That mirrors the first sentence of the introduction to Do the Americas Have a Common History?, a 1964 book written by Lewis Hanke, a Columbia University historian. Mr. Hanke began: "The idea that the Americas -- North and South -- have shared a common historical experience developed slowly in the nineteenth century."

Mr. Hanke follows that sentence with a long quote from a former president of the American Historical Association. Mr. Cuccioletta uses the same long quote.

Mr. Hanke then, in two sentences and 85 words, briefly summarizes contacts between burgeoning Western Hemisphere independence movements in the early 19th century. So does Mr. Cuccioletta -- with nearly the exact same 86 words (he uses an extra "that").

Mr. Hanke then quotes from what he calls a "blunt statement" from 1821 in the "influential" North American Review. Mr. Cuccioletta quotes from the same "influential" journal, although he describes it as a "blunt review." Mr. Cuccioletta uses the same 186 words from the same 1821 journal article, complete with two elisions in the exact same spots.

Mr. Cuccioletta does not directly cite Mr. Hanke, who died in 1993, although he does include his book among the 28 items listed in the bibliography.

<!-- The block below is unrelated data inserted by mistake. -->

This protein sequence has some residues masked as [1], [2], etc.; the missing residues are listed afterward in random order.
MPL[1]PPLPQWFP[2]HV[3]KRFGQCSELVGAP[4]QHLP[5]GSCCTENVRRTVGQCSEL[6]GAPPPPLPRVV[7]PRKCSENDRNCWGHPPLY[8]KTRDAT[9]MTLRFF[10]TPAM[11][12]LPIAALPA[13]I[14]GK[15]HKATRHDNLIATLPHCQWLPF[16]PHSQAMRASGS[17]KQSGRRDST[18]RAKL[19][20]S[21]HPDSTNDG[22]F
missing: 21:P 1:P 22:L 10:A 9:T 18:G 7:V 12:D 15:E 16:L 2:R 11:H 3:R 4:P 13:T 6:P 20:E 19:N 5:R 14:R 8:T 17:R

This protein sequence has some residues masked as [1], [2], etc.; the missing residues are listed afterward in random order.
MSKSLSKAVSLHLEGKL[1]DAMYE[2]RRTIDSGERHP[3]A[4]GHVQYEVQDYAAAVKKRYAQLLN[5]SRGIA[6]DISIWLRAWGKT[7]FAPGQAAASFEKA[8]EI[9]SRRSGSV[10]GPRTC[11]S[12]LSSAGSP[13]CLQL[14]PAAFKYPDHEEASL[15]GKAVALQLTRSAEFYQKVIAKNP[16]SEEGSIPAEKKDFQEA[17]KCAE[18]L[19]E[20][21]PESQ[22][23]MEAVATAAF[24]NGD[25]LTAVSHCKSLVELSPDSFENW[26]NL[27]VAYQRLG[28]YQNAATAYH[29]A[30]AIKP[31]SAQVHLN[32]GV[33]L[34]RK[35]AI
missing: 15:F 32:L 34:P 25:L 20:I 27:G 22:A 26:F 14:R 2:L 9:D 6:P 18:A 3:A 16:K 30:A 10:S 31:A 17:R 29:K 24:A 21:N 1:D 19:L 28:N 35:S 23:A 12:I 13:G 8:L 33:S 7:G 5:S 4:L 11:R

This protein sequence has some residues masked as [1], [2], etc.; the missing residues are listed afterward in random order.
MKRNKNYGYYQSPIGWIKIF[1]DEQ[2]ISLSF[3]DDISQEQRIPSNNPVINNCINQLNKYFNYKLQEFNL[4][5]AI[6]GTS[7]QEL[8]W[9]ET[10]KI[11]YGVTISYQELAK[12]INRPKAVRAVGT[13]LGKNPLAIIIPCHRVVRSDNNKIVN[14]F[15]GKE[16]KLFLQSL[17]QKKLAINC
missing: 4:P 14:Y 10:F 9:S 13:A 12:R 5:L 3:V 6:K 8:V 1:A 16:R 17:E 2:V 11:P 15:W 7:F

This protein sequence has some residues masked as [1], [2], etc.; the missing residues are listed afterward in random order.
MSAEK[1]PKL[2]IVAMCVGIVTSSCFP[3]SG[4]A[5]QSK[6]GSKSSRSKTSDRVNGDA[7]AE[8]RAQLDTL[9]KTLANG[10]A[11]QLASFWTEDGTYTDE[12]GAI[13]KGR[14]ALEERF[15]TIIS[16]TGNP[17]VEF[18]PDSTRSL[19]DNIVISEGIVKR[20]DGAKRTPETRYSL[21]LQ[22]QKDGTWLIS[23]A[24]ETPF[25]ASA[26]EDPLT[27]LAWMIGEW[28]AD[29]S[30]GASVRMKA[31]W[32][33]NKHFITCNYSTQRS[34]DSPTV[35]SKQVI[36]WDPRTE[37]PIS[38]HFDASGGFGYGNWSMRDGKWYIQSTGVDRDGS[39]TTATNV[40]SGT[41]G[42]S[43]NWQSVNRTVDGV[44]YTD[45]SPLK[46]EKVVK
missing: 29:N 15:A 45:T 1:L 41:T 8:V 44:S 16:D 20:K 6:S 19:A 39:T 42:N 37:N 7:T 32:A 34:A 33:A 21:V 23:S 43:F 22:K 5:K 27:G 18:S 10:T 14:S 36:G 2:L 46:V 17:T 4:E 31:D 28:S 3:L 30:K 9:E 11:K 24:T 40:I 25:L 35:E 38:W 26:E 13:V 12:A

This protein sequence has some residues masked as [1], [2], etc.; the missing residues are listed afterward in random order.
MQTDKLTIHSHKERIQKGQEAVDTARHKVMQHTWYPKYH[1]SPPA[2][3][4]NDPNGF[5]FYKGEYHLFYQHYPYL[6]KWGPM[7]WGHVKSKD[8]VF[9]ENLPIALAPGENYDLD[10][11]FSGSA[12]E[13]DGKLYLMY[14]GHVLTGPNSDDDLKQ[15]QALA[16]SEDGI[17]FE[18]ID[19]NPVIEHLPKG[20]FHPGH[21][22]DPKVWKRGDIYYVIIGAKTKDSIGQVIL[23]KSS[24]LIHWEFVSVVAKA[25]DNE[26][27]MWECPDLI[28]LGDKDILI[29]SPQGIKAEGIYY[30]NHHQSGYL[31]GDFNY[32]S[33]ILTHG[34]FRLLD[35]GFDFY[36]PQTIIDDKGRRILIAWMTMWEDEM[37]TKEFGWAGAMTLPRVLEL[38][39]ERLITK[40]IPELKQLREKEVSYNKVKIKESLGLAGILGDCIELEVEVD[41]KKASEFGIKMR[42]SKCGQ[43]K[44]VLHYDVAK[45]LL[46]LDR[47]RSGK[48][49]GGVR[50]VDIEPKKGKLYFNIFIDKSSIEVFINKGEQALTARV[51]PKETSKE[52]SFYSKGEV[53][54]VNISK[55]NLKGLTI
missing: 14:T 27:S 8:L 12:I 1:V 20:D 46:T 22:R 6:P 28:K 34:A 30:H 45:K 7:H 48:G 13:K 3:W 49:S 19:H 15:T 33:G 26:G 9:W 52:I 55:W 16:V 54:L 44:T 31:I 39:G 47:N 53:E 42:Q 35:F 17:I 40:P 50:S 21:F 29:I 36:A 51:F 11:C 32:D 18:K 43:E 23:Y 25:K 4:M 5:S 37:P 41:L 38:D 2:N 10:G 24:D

A history professor at the University of Quebec, where Mr. Cuccioletta had taught as a part-time lecturer for 10 years, discovered the similarities in the two books in 2002, according to Le Devoir, a Montreal newspaper.

After the department chairman learned of the alleged plagiarism, according to the newspaper, Mr. Cuccioletta was not rehired. But the news did not travel 60 miles down the highway, where Mr. Cuccioletta was also teaching at the State University of New York at Plattsburgh.

Mr. Cuccioletta has taught at Plattsburgh off and on for the past seven years. This year -- two years after his borrowing was first caught at the University of Quebec -- he was named interim director of Plattsburgh's new Institute on Quebec Studies.